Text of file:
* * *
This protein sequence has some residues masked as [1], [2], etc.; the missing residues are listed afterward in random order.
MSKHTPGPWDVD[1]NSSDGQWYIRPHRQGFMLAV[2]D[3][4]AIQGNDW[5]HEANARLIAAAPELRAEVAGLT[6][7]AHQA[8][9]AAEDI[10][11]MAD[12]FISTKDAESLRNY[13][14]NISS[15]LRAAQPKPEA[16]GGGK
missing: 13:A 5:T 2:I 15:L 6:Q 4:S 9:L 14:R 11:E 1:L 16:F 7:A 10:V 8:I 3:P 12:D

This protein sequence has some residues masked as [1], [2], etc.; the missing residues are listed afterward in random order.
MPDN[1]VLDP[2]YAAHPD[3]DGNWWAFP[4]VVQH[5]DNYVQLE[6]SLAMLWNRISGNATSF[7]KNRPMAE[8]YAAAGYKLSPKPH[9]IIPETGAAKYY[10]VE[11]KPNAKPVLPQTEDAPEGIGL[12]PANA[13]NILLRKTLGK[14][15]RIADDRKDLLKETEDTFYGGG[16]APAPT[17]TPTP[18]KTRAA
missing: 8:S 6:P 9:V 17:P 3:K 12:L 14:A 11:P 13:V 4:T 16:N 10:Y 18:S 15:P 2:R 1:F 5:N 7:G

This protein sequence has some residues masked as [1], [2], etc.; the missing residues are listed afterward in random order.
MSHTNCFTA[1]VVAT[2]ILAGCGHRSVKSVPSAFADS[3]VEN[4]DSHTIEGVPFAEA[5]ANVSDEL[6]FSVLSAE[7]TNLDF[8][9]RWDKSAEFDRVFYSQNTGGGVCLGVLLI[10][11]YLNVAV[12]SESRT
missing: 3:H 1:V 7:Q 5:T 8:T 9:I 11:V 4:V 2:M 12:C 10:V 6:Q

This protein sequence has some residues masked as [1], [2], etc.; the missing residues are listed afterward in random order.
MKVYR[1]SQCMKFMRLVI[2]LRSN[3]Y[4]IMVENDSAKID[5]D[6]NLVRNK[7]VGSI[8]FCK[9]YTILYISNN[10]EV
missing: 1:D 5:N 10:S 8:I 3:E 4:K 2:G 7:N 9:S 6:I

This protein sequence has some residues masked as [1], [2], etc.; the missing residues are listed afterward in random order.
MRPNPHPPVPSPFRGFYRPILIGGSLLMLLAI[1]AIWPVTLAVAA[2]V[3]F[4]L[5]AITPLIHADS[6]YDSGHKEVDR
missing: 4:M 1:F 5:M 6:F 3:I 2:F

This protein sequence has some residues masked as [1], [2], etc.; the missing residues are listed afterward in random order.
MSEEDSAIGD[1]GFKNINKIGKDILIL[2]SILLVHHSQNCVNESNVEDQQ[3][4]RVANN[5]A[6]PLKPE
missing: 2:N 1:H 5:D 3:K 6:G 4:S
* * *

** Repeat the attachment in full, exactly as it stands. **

This protein sequence has some residues masked as [1], [2], etc.; the missing residues are listed afterward in random order.
MSKHTPGPWDVD[1]NSSDGQWYIRPHRQGFMLAV[2]D[3][4]AIQGNDW[5]HEANARLIAAAPELRAEVAGLT[6][7]AHQA[8][9]AAEDI[10][11]MAD[12]FISTKDAESLRNY[13][14]NISS[15]LRAAQPKPEA[16]GGGK
missing: 13:A 5:T 2:I 15:L 6:Q 4:S 9:L 14:R 11:E 1:L 16:F 7:A 10:V 8:I 3:P 12:D

This protein sequence has some residues masked as [1], [2], etc.; the missing residues are listed afterward in random order.
MPDN[1]VLDP[2]YAAHPD[3]DGNWWAFP[4]VVQH[5]DNYVQLE[6]SLAMLWNRISGNATSF[7]KNRPMAE[8]YAAAGYKLSPKPH[9]IIPETGAAKYY[10]VE[11]KPNAKPVLPQTEDAPEGIGL[12]PANA[13]NILLRKTLGK[14][15]RIADDRKDLLKETEDTFYGGG[16]APAPT[17]TPTP[18]KTRAA
missing: 8:S 6:P 9:V 17:P 3:K 12:L 14:A 11:P 13:V 4:T 16:N 10:Y 18:S 15:P 2:R 1:F 5:N 7:G

This protein sequence has some residues masked as [1], [2], etc.; the missing residues are listed afterward in random order.
MSHTNCFTA[1]VVAT[2]ILAGCGHRSVKSVPSAFADS[3]VEN[4]DSHTIEGVPFAEA[5]ANVSDEL[6]FSVLSAE[7]TNLDF[8][9]RWDKSAEFDRVFYSQNTGGGVCLGVLLI[10][11]YLNVAV[12]SESRT
missing: 3:H 1:V 7:Q 5:T 8:T 9:I 11:V 4:V 2:M 12:C 10:V 6:Q

This protein sequence has some residues masked as [1], [2], etc.; the missing residues are listed afterward in random order.
MKVYR[1]SQCMKFMRLVI[2]LRSN[3]Y[4]IMVENDSAKID[5]D[6]NLVRNK[7]VGSI[8]FCK[9]YTILYISNN[10]EV
missing: 1:D 5:N 10:S 8:I 3:E 4:K 2:G 7:N 9:S 6:I

This protein sequence has some residues masked as [1], [2], etc.; the missing residues are listed afterward in random order.
MRPNPHPPVPSPFRGFYRPILIGGSLLMLLAI[1]AIWPVTLAVAA[2]V[3]F[4]L[5]AITPLIHADS[6]YDSGHKEVDR
missing: 4:M 1:F 5:M 6:F 3:I 2:F

This protein sequence has some residues masked as [1], [2], etc.; the missing residues are listed afterward in random order.
MSEEDSAIGD[1]GFKNINKIGKDILIL[2]SILLVHHSQNCVNESNVEDQQ[3][4]RVANN[5]A[6]PLKPE
missing: 2:N 1:H 5:D 3:K 6:G 4:S